In Kommersant Ogonek on March 4 Dmitrii Kosyrev wrote on writings about the shift of the world center of power and Russia’s special role. As the term Eurasia comes into wider usage, as the crux of discussions about a new world order, the fact that Russia is its birthplace is noticed. If China and India are recognized as the epicenter of modernization after five centuries when the West temporarily had that role, it is Eurasia that is rising to be the center of the world. Russia is added as the third country in the mix for its influence on Eurasia and its central place in the BRI, which connects Eurasia. Kosyrev concludes that Russia’s key task in Eurasia is to achieve maximum closeness between India and China, since it has no strategic competition with either of these two giants. We are back to the troika framework.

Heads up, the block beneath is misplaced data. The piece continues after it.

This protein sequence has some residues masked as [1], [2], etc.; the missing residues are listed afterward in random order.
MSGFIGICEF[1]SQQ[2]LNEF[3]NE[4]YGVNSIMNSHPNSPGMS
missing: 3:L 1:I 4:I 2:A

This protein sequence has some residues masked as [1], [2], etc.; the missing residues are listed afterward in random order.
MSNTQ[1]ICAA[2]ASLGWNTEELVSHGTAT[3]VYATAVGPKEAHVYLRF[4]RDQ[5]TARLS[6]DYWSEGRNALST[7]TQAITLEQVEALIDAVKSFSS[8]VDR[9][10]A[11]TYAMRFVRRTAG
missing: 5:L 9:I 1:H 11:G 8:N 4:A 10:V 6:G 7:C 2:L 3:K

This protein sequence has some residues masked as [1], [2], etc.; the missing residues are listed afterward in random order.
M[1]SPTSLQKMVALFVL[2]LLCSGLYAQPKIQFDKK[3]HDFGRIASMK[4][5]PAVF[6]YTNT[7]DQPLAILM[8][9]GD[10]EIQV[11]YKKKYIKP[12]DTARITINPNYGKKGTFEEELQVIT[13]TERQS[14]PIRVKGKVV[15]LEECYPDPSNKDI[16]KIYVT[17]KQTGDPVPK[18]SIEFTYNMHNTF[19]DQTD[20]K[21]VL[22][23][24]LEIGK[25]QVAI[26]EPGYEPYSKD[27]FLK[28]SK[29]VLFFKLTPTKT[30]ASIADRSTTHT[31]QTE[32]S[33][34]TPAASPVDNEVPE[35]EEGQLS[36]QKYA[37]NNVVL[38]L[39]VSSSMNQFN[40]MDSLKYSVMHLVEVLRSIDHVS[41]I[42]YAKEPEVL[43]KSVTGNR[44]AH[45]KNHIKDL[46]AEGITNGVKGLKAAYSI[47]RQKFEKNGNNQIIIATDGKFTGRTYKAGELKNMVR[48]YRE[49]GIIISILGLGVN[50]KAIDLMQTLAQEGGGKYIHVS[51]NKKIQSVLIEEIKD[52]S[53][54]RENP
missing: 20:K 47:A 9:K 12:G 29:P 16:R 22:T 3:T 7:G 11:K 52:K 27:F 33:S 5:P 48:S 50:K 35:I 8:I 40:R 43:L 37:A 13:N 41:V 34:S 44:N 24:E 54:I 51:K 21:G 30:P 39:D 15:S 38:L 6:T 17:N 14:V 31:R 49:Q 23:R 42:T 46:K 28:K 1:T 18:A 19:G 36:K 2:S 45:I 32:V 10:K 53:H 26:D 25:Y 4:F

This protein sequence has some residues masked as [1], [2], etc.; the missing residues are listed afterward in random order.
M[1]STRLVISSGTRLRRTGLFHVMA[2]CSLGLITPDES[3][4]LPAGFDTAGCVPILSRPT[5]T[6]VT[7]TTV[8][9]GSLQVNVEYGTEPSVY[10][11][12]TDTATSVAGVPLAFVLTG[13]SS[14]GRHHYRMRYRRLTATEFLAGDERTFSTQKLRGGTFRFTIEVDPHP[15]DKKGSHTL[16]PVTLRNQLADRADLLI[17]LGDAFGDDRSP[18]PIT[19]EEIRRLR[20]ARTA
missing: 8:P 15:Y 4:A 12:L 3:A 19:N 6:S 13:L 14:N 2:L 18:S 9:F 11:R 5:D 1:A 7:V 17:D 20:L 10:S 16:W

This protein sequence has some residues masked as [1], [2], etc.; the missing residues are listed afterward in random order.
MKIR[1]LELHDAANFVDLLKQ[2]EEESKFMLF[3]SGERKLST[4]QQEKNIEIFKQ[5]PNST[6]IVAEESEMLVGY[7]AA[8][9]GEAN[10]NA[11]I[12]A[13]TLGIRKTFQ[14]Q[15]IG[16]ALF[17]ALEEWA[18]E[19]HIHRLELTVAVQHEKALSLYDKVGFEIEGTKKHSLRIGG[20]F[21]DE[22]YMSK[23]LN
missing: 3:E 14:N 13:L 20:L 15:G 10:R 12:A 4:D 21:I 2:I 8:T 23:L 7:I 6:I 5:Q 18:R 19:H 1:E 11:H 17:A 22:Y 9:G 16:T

On February 5 in RSMD Sof’ia Paderina analyzed Russia’s turn to the East in terms of national identity. She asked if Russians are Eurasians, noting that not only is the trend to turn to the East, but to resolve ideological questions arising since the collapse of the Soviet Union with a positive image of national identity as Eurasians and a Eurasian power. It is appealing to think that through its extensive development across Eurasian space and interactions therein Russia forged an independent civilization, although some doubt the synthesis reached this level and produced national consciousness of this. Disappointment over Russia’s status provoked claims that it had achieved a synthesis of civilizations, especially since the 1990s when the challenge of forging a new national identity (or reviving an old one) proved difficult. Eurasianism served this need of consolidating society around a national idea and became a basis of state policy. Putin sees it as rooted deep in Russia’s past and a tradition of political thought, while gaining new force in integrating the post-Soviet space and buttressing the political and economic turn to the East. The 18th century was a time of Europeanization of Russia, although leaving the masses out. In the 1990s, there was another orientation to the West, sharply at odds with civilizational traditions and leaving Russia as the young partner to the West, undermining the international authority of the country. Turning to Eurasianism, Russia could assume a role in shaping a new world order. Putin in 2005 made this switch clear and developed the idea of Eurasianism in many subsequent speeches leading to plans for a Eurasian union, a civilizational project as well as an economic and geopolitical one. Yet, Russia does not know the East well, noted Karaganov, and cannot specify what some call Russia’s Asian half. Some call for clarity on this part of the country’s identity to persuade Russians that they really have a presence in Asia. People have trouble understanding the turn to the East or Greater Eurasia without feeling a part of what is called Eurasia, as some see it as a “Kremlin concoction.” Bordachev finds this identity still missing, awaiting political and economic integration, and based on opposition to the West rather than substance of its own. People still associate themselves with Europe and regard it as the civilizational source for Russia, including Christianity and language. What unites Uzbeks and Belarussians apart from joint memories of the Soviet past, often not seen as positive? Tradition, religion, and culture are not at all similar. The essence of Eurasianism is that Russia is an axis of history around which a wider space can congeal in some sort of megaproject. Yet, the focus is on economic ties as if they lead to political ties, which in turn can promote civilizational ones in a vain attempt artificially to bolster the turn to the East, implies the author, similar to Soviet ideology forcing artificially a civilizational whole. It cannot be realized from above.